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Dell P2815Q 4K monitor review

Our Rating :
Price when reviewed : £540
inc VAT

This inexpensive 4K monitor is hobbled by its 30Hz refresh rate

The Dell P2815Q is the first monitor we’ve seen to bring a 3,840×2,160-pixel resolution (otherwise known as 4K) to a less stratospheric price bracket. While you would expect to pay closer to £900 for a 28-inch 4K screen with an IPS panel, Dell has brought the price down to under £550 by using a cheaper TN model. However, other compromises have been made in the process.

Dell P2815Q side

The monitor is very standard Dell fare, with a silver plastic-coated stand and a plain black plastic bezel. The only inputs are DisplayPort and Mini DisplayPort, so you will need to ensure your PC or laptop has the right outputs. You’ll also have to make sure your graphics card can handle 4K resolutions.

Dell P2815Q ports

The screen has one serious technical limitation to go with its low price; its very low refresh rate. The P2815Q can only output a 4K display at 30Hz, which is around half the refresh rate of a typical monitor. This means that everything feels jerky, from mouse movements to windows animations, and actually makes Windows much harder to use than usual.

For tasks which benefit from a larger resolution – such as the crowded user interfaces of image, audio and video editing software – the added space you get on the screen is a huge boon, but it doesn’t make up for the imprecise cursor movements which will inevitably slow down your workflow. More keyboard-heavy programmes with repetitive processing tasks – such as Lightroom for photos – may not suffer as badly from the low refresh rate, but this is only one application out of the dozens that will be affected.

However, the refresh rate is certainly quick enough to watch video. If you fancy watching some 4K movies in all their glory, such as the open-source 4K film Tears of Steel, or using the screen as a preview for any 4K video you may be rendering, you’ll appreciate the extra detail.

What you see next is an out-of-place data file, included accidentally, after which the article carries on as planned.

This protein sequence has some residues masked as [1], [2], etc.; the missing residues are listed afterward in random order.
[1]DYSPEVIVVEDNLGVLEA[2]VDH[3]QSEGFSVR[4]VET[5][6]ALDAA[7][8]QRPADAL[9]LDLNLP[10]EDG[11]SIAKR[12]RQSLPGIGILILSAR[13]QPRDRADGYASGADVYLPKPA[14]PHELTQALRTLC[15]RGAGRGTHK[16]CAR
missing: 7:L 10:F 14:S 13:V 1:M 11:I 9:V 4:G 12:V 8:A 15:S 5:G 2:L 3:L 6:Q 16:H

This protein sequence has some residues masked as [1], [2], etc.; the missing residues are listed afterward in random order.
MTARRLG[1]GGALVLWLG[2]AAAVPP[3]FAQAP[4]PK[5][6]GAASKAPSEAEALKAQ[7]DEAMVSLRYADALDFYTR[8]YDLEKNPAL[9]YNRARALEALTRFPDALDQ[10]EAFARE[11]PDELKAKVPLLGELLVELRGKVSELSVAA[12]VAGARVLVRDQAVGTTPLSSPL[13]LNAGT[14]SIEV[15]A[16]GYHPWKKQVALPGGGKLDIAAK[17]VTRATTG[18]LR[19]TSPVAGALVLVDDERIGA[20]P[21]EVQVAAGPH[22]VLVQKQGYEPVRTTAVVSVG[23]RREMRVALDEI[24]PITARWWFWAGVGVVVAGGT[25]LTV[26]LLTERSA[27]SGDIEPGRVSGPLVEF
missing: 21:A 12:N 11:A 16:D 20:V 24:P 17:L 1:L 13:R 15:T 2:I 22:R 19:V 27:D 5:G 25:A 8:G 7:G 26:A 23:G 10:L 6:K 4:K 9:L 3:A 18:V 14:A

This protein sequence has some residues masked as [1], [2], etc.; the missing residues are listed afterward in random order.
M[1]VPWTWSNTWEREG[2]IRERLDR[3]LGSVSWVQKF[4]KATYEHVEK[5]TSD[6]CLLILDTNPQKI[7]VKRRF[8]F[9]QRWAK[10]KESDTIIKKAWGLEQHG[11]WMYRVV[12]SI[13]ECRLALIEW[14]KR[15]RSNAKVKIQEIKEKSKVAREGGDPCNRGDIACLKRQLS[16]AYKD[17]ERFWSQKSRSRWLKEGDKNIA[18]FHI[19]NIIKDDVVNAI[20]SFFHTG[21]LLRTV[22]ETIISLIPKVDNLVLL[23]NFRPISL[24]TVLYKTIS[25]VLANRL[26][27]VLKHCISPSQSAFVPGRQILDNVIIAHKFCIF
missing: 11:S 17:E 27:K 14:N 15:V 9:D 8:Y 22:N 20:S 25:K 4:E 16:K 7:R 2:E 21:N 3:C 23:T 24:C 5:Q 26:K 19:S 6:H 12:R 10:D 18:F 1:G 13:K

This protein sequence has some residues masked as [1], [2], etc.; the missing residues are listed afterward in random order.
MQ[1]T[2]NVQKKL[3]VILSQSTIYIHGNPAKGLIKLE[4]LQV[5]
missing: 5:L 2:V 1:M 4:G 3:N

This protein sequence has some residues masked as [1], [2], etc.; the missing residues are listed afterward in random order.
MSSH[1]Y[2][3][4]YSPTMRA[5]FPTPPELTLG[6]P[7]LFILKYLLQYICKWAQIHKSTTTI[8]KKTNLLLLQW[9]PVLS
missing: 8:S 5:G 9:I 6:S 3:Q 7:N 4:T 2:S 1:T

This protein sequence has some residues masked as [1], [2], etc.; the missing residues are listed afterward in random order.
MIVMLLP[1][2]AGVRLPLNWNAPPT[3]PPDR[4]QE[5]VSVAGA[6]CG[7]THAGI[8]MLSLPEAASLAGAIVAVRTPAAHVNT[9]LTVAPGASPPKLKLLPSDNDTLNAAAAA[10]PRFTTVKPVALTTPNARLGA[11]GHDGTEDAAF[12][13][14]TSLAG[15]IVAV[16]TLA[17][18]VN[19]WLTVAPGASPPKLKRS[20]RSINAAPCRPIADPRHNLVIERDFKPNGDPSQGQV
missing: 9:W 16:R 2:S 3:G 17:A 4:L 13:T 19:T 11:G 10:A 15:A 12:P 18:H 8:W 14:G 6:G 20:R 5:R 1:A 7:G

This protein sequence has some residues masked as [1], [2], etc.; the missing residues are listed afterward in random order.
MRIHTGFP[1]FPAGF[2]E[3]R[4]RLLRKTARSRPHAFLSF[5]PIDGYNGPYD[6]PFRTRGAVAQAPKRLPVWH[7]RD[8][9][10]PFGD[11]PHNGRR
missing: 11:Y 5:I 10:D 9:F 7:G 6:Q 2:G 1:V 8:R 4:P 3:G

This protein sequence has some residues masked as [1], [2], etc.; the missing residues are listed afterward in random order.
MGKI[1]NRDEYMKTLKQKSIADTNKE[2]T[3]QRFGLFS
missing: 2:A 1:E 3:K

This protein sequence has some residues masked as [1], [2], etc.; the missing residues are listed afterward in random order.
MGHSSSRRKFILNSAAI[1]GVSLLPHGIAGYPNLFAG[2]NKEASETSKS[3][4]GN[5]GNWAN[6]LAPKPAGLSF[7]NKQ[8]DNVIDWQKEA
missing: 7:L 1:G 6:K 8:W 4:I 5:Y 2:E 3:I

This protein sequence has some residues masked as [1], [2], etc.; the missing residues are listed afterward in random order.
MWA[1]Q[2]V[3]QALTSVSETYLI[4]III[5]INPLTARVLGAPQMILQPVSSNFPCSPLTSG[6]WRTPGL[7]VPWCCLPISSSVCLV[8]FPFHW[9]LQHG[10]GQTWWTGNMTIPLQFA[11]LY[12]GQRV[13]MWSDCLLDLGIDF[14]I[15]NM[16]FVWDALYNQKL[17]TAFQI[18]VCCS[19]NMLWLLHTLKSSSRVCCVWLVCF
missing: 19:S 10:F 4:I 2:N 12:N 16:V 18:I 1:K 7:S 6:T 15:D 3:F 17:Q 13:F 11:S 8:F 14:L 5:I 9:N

Dell P2815Q side

The screen’s overall image quality is fairly good. We measured the panel’s contrast level as 869:1, which is reasonable, and the screen is fairly bright, with white levels of 278.4cd/m2. Our colour calibrator showed the screen as being able to show 94.6% of the sRGB colour gamut; this is a fair result, but our solid colour test images looked a shade or two paler than when viewed on a monitor with an IPS panel.

Dell P2815Q rear

It’s impressive that Dell has managed to bring a 4K panel to market for a reasonable price, but unless you’re desperate to watch 4K movies on the cheap, it’s hard to justify the crippling of most Windows applications caused by the monitor’s low refresh rate. We would strongly advise you spend a little less money on a 27- or 28-inch 2,560 IPS screen, which will provide better image quality and performance. This year, several more manufacturers will be releasing 4K TN panels. If you really want a 4K screen, you should wait and see what those firms come up with.

Basic Specifications



Viewable size28 in
Native resolution3,840×2,160
Contrast ratio1000:1
Horizontal viewing angle170°
Vertical viewing angle160°
Response time5ms
Response time typegrey-to-grey
Screen depth25mm
Base (WxD)261x205mm
Screen elevation65-200mm


Portrait modeyes
Wall mount optionyes
Height adjustableyes
Internal speakersnone
Detachable cablesyes
USB hub4-port USB3
Integrated power supplyyes
Kensington lock lugyes
Display extrasnone
VGA inputno
DVI inputno
S-video inputno
Component inputno
Composite inputno
HDCP supportyes
Audio inputsHDMI


Power consumption standby0W
Power consumption on38W

Buying Information

Warrantythree years collect and return

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